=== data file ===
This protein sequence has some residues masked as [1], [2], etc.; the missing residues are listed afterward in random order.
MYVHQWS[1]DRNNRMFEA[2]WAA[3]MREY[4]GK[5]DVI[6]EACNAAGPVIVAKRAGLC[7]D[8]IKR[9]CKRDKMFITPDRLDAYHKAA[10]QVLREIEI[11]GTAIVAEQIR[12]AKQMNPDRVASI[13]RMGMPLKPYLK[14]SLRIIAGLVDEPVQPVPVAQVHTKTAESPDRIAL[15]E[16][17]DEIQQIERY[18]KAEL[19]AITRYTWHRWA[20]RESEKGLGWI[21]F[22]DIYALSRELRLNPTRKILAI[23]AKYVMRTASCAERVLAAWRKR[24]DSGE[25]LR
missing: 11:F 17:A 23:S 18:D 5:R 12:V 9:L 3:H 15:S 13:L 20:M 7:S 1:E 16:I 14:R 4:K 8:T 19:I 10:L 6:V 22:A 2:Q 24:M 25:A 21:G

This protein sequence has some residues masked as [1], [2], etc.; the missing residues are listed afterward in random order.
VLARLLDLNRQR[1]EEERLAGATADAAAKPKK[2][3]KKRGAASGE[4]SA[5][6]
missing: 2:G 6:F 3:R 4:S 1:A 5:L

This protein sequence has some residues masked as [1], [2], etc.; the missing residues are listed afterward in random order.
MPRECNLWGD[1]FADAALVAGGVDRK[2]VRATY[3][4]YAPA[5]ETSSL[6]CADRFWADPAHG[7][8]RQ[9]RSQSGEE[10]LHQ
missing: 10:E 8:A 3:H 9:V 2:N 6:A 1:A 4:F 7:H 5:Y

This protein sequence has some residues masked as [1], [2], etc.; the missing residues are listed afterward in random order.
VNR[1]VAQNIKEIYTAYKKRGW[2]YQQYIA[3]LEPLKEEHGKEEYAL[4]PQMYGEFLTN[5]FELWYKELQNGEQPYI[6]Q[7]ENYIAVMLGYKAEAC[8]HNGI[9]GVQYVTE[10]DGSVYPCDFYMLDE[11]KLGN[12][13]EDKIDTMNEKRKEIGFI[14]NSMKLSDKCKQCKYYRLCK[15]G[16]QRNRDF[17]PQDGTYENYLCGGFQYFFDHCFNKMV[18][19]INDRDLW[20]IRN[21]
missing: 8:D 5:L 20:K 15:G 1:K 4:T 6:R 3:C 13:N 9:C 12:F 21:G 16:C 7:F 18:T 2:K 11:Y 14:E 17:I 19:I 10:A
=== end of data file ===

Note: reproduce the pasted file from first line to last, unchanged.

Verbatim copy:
This protein sequence has some residues masked as [1], [2], etc.; the missing residues are listed afterward in random order.
MYVHQWS[1]DRNNRMFEA[2]WAA[3]MREY[4]GK[5]DVI[6]EACNAAGPVIVAKRAGLC[7]D[8]IKR[9]CKRDKMFITPDRLDAYHKAA[10]QVLREIEI[11]GTAIVAEQIR[12]AKQMNPDRVASI[13]RMGMPLKPYLK[14]SLRIIAGLVDEPVQPVPVAQVHTKTAESPDRIAL[15]E[16][17]DEIQQIERY[18]KAEL[19]AITRYTWHRWA[20]RESEKGLGWI[21]F[22]DIYALSRELRLNPTRKILAI[23]AKYVMRTASCAERVLAAWRKR[24]DSGE[25]LR
missing: 11:F 17:A 23:S 18:D 5:R 12:V 9:L 3:H 15:S 13:L 20:M 7:S 1:E 16:I 14:R 4:K 8:T 19:I 10:L 6:V 22:A 2:Q 24:M 25:A 21:G

This protein sequence has some residues masked as [1], [2], etc.; the missing residues are listed afterward in random order.
VLARLLDLNRQR[1]EEERLAGATADAAAKPKK[2][3]KKRGAASGE[4]SA[5][6]
missing: 2:G 6:F 3:R 4:S 1:A 5:L

This protein sequence has some residues masked as [1], [2], etc.; the missing residues are listed afterward in random order.
MPRECNLWGD[1]FADAALVAGGVDRK[2]VRATY[3][4]YAPA[5]ETSSL[6]CADRFWADPAHG[7][8]RQ[9]RSQSGEE[10]LHQ
missing: 10:E 8:A 3:H 9:V 2:N 6:A 1:A 4:F 7:H 5:Y

This protein sequence has some residues masked as [1], [2], etc.; the missing residues are listed afterward in random order.
VNR[1]VAQNIKEIYTAYKKRGW[2]YQQYIA[3]LEPLKEEHGKEEYAL[4]PQMYGEFLTN[5]FELWYKELQNGEQPYI[6]Q[7]ENYIAVMLGYKAEAC[8]HNGI[9]GVQYVTE[10]DGSVYPCDFYMLDE[11]KLGN[12][13]EDKIDTMNEKRKEIGFI[14]NSMKLSDKCKQCKYYRLCK[15]G[16]QRNRDF[17]PQDGTYENYLCGGFQYFFDHCFNKMV[18][19]INDRDLW[20]IRN[21]
missing: 8:D 5:L 20:K 15:G 1:K 4:T 6:R 3:C 13:N 9:C 12:F 21:G 16:C 7:F 18:T 2:K 11:Y 14:E 17:I 19:I 10:A